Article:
Classic Movie Themes: King Solomon's Mines
King Solomon’s Mines is a 1985 Cannon Films production based on the pulp works of H. Rider Haggard. It was quickly made to cash in on the ongoing success of Indiana Jones franchise, although the finished movie bears little resemblance to the classic original novel. Like most Cannon movies from that boom era, it was a cheap and fast enterprise that superficially sported a good cast, but ultimately didn’t do much with them. Veteran director J. Lee Thompson favoured a light and comic approach to the material, as the film’s budget could hardly sustain any major notable set pieces. Yet, it proved popular enough at the box office to warrant a sequel the following year. Allan Quatermain and the Lost City of Gold proved to be as equally silly but by then the public’s interest had waned.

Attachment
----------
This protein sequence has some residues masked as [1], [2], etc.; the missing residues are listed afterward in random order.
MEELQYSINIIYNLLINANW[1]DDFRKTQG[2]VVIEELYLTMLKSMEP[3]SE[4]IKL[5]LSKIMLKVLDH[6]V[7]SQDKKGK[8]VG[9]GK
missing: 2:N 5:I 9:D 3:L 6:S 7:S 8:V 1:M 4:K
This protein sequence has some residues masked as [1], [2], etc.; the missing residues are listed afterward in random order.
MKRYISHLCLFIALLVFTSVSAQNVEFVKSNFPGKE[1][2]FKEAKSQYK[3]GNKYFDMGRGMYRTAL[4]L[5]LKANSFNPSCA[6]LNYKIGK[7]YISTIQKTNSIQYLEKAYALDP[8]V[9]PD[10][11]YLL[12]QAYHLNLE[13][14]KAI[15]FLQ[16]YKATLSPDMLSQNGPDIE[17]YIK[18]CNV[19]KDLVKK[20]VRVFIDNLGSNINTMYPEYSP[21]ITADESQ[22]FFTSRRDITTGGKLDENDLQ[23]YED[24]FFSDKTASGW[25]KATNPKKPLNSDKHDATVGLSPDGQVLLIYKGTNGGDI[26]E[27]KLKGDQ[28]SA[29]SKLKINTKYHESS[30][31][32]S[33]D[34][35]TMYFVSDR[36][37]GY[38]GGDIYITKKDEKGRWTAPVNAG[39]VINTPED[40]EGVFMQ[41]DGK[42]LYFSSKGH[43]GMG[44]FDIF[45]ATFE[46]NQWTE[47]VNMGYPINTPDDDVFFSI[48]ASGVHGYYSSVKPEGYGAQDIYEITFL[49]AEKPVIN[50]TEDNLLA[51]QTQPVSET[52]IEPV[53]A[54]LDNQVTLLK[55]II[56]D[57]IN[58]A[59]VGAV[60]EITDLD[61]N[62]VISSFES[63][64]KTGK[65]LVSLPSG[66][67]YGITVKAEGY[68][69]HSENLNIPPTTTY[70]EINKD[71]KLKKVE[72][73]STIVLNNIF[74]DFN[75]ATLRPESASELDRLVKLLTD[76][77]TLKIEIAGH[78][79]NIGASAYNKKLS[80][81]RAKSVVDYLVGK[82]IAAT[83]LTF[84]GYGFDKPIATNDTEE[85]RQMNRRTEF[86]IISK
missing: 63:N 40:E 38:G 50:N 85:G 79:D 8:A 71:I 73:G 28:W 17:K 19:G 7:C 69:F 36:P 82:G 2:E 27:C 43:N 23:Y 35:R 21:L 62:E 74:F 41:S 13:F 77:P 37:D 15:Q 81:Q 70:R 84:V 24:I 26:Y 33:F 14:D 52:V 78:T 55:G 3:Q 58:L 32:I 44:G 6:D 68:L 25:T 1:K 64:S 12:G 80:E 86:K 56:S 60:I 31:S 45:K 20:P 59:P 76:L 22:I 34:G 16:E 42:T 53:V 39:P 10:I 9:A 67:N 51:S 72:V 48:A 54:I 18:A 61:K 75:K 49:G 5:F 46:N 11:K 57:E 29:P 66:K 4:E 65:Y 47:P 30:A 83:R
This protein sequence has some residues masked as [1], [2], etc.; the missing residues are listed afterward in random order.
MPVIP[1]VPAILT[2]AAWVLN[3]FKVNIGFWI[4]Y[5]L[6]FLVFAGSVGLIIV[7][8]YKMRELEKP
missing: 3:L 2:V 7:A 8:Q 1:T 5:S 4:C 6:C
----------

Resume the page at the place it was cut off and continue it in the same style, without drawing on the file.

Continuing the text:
Set in 1910 in an unspecified part of colonial Africa, Allen Quartermain (Richard Chamberlin) is an adventurer and fortune hunter hired by Jesse Huston (Sharon Stone) to find her missing father. Professor Huston has been captured by a German military expedition led by Colonel Bockner (Herbert Lom) and Turkish slave-trader and adventurer, Dogati (John Rhys-Davies), who are searching for the legendary King Solomon’s Mines. Cliched adventures such as being chased by natives, wild animals and cooked in a pot ensue, along with modicum of cheap special effects. The screenplay is weak and tries to pass off a bunch of tired stereotypes as humour. Some viewers may find it a dumb, silly adventure. But for many it’s a tedious experience.
However, King Solomon’s Mines has one sole virtue in so far as it boasts a score by the legendary Jerry Goldsmith. Despite being intentionally composed in the idiom of John Williams Indiana Jones March, Goldsmith’s main title theme is sufficiently engaging in its own right. It exudes all of his usual sophistication and charm as well as being devilishly catchy. Despite being a musical caricature, the score, especially the title theme gets away with it in the same way as the The Rutles do. Once again it proves that Jerry Goldsmith could turn his hand to anything, musically speaking. Even when required to produce something “generic”, his work still remains a cut above the rest.